Follow Your Doctor’s Instructions

To successfully apply for SSI or SSDI, you must diligently follow your doctor’s treatment instructions. 

“Tell your doctor the truth about everything that’s going on with your condition, and make sure you’re doing what’s advised of you when it comes to medical treatment,” Martone says. “The SSA wants you to comply with your treatment course. They want you to be on your best behavior to make sure you’re trying to get better.”

Don’t Say You Can’t Work – Even If You Can’t

Although it may be tempting, don’t claim on your SSI or SSDI application that you can’t work – even if it’s true. The SSA wants to decide that for itself. 

“I see doctors who want to help a patient explaining that the patient can’t work anymore,” Martone says. “That is detrimental to a disability case.” 

Instead, ask your doctor to explain specifically how your disability limits your day-to-day functioning. Discuss things like how far you can walk, how long you can sit, etc. If these limitations are severe enough, they will be good evidence that you’re unable to work.

“The SSA is not in your shoes yet, so you need to give them as much information as you can so they understand,” she says.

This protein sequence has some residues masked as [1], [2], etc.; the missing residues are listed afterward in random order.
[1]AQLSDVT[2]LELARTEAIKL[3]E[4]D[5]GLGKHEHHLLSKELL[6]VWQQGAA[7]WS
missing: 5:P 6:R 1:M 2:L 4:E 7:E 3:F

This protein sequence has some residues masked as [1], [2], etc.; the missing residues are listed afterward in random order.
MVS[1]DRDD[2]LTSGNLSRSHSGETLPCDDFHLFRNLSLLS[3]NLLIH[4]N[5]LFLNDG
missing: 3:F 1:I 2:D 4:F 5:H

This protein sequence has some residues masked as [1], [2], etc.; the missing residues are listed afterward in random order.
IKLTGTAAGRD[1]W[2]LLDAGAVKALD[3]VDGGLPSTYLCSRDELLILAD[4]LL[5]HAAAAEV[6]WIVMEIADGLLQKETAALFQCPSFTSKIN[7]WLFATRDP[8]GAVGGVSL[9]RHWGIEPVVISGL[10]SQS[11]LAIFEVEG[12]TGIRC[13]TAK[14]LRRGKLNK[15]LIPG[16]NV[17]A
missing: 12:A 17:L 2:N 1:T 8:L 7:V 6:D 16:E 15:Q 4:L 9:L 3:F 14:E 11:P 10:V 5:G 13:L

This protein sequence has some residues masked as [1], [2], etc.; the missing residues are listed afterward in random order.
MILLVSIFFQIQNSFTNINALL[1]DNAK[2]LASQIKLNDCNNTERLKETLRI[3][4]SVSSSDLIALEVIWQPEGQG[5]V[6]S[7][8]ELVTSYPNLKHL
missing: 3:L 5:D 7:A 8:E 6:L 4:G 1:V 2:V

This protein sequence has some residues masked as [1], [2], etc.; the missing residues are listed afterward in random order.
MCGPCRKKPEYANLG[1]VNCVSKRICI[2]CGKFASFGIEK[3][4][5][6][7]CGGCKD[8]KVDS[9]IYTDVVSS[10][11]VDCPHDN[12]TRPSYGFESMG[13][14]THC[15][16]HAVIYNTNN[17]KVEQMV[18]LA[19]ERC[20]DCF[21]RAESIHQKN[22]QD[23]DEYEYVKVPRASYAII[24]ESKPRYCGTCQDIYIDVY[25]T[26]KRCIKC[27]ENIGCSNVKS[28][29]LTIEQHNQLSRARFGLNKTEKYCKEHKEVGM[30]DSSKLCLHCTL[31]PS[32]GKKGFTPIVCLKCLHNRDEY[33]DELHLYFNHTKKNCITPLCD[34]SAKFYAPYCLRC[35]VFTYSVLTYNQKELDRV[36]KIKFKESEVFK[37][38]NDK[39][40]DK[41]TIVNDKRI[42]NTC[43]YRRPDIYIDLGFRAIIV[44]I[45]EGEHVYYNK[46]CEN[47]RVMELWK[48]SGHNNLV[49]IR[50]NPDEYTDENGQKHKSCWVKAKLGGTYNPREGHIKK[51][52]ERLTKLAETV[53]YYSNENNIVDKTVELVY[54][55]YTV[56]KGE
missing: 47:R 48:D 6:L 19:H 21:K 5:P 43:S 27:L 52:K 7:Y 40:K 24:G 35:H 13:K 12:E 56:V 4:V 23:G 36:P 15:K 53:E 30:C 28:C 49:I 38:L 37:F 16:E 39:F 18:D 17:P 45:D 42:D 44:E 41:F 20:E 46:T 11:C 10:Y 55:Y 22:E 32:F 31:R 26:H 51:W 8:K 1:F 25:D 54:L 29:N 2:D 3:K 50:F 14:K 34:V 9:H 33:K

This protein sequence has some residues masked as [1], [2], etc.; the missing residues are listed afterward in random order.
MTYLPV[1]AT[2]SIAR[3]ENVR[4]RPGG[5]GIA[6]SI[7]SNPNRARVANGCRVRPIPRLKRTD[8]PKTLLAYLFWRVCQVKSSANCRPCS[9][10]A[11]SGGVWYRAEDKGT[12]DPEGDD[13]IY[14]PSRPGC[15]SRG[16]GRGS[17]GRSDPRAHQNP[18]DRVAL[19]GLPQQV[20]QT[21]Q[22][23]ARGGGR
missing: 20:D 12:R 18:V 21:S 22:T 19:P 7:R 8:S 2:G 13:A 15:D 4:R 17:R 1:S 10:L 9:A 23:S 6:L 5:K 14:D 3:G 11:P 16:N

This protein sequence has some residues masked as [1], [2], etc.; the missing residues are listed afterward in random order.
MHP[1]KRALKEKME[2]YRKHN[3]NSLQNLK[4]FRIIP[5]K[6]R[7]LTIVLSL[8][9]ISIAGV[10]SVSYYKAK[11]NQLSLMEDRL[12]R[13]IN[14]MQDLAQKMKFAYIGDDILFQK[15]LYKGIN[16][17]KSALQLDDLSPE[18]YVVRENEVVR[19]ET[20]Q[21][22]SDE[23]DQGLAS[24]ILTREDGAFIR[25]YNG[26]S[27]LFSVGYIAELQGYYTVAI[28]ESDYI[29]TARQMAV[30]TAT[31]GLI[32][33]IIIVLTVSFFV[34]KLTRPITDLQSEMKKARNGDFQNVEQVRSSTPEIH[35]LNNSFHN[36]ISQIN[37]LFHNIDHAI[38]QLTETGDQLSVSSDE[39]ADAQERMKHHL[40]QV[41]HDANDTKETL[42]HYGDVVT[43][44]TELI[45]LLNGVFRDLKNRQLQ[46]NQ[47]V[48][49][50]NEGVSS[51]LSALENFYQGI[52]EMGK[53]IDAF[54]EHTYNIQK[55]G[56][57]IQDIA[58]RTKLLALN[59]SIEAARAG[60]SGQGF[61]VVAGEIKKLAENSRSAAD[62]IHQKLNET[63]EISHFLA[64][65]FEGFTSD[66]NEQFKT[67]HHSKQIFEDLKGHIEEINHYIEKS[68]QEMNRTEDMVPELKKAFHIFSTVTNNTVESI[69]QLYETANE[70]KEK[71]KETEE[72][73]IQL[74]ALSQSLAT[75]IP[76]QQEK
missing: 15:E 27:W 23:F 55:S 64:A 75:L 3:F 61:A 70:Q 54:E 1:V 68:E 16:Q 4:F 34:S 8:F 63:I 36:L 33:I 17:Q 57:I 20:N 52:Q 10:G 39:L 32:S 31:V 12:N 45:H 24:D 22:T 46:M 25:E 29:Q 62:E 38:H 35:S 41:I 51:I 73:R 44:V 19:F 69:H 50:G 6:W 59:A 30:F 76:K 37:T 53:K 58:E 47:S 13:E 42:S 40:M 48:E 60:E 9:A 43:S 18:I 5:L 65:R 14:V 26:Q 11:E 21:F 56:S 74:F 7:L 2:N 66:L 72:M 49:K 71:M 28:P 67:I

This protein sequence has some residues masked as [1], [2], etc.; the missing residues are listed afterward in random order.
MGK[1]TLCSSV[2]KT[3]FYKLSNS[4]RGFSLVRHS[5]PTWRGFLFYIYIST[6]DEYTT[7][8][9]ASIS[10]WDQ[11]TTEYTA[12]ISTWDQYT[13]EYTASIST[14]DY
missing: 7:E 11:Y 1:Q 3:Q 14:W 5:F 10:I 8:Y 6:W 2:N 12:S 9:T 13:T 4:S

It can help to include letters from former employers or coworkers about what they observed when you were working that affected your ability to do your job, like frequently coming in late or calling in sick because of medical problems or doctor appointments.

Find Helpful Witnesses

Along the same lines, think about who else knows you and can tell the SSA about how your disability has affected your day-to-day functioning. They can include family, friends, and neighbors – some of which the SSA will probably contact on its own.

“Make sure these people are up to date so they can give the SSA good information when they get forms from the agency,” Martone says. That information should include what they see you doing, help you with, etc.

Stick With It, Even If You’re Initially Denied

Unfortunately, about 80% of SSI and SSDI applications are rejected at first. That’s because there are usually over a million applications pending at once, and the SSA is chronically underfunded and understaffed. 

However, you can – and definitely should – appeal an initial rejection. At this point, Martone highly recommends getting an attorney. “Social Security laws are dense and very difficult to navigate, including understanding the criteria that will affect the decision,” she says.